Brett: “My TA managers were accountable for team goals.  That’s what I measured them on, and what they measured their recruiter teams on.  So in this new model, a recruiter who hits their old target of - let’s say 10 hires - early in the quarter would move to a sourcing role to support their teammate who is only on track for 7 hires for the quarter.  What I wanted within these teams was a business department goal, where recruiters were saying things like, “I know we’re behind by 5 fills for the quarter - where and how can I help?”  I wanted our team to have a “win as a team” mindset, and move away from just rewarding the individual recruiter who was hitting their numbers and then maybe lacked an incentive to help the department and their team hit their overall goal.”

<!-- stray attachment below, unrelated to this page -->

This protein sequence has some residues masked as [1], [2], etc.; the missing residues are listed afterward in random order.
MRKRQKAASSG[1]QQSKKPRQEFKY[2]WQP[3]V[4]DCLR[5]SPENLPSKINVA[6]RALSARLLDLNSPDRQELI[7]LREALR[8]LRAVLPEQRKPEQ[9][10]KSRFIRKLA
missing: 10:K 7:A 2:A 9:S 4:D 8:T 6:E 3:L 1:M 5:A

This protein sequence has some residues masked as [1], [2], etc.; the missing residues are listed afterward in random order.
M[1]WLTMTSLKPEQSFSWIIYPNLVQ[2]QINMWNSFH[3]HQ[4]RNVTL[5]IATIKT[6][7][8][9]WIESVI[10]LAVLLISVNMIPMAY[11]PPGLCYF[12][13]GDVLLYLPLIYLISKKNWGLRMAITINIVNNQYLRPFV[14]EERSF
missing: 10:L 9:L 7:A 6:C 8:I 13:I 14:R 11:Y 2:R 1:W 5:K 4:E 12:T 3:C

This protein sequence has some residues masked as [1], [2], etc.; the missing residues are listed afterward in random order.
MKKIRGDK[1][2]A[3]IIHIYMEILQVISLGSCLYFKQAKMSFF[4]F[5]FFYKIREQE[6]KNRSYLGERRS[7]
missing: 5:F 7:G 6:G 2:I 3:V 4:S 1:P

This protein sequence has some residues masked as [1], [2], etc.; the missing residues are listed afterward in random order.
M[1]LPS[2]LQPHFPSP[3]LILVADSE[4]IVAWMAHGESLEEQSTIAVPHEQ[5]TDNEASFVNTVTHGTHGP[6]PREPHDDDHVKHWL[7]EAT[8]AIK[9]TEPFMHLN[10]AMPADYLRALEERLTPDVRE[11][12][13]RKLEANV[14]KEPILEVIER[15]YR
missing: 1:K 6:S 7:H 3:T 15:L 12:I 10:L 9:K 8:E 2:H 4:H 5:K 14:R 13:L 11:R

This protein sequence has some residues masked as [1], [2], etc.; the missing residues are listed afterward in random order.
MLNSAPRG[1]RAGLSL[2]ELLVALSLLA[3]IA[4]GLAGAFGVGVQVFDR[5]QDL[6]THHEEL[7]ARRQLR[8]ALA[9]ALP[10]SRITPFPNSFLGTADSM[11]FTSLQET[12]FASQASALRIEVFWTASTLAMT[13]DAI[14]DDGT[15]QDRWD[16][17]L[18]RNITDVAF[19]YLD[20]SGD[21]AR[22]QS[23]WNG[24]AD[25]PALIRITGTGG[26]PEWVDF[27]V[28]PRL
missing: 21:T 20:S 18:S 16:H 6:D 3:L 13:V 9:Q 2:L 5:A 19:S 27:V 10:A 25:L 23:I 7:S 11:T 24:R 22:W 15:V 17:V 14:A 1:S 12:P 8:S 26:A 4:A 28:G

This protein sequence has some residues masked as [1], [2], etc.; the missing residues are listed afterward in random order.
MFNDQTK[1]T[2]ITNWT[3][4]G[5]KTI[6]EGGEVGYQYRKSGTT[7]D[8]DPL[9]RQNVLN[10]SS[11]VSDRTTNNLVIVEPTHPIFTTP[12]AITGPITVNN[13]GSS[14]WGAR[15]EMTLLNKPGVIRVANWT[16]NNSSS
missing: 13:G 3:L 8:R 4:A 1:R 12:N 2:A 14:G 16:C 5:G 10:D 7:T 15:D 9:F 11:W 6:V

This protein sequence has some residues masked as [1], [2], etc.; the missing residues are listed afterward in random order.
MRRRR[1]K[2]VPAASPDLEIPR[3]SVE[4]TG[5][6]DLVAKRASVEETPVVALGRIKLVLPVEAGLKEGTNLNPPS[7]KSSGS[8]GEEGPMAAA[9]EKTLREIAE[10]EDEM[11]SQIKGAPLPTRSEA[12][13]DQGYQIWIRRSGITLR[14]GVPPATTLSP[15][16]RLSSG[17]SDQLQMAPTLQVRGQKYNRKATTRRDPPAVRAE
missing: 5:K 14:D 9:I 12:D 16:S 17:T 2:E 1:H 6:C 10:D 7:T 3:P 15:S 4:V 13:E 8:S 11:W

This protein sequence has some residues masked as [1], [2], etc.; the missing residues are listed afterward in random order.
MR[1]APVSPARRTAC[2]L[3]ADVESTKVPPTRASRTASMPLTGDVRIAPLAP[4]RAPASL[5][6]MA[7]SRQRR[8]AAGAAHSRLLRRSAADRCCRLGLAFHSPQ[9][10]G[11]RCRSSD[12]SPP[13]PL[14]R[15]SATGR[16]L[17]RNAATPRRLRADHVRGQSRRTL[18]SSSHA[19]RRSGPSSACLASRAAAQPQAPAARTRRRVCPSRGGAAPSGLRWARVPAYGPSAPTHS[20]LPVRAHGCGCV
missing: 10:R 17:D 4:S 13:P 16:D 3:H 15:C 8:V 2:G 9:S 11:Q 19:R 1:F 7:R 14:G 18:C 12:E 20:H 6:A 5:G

Brett: “It’s a false choice to suggest you have to choose between a culture that rewards individual OR team performance.  You can do both. We did.  It works.  Ultimately, we decided succeeding as individuals was important, and we needed to foster that for individual growth and development.  However, it was an input to a more important goal, which was winning as a team”

Transparency and decentralized, team level accountability

How did teams know if they were on target?  Transparency was key.  Each team had transparent score cards.  Everyone within a team knew how they were doing against department and team goals.  And each team knew how other teams were doing against their goals.  Brett wanted to create accountability and ownership at the team level, with a decentralized approach that allowed each team to determine the best way to allocate reqs, align resources, and support the business.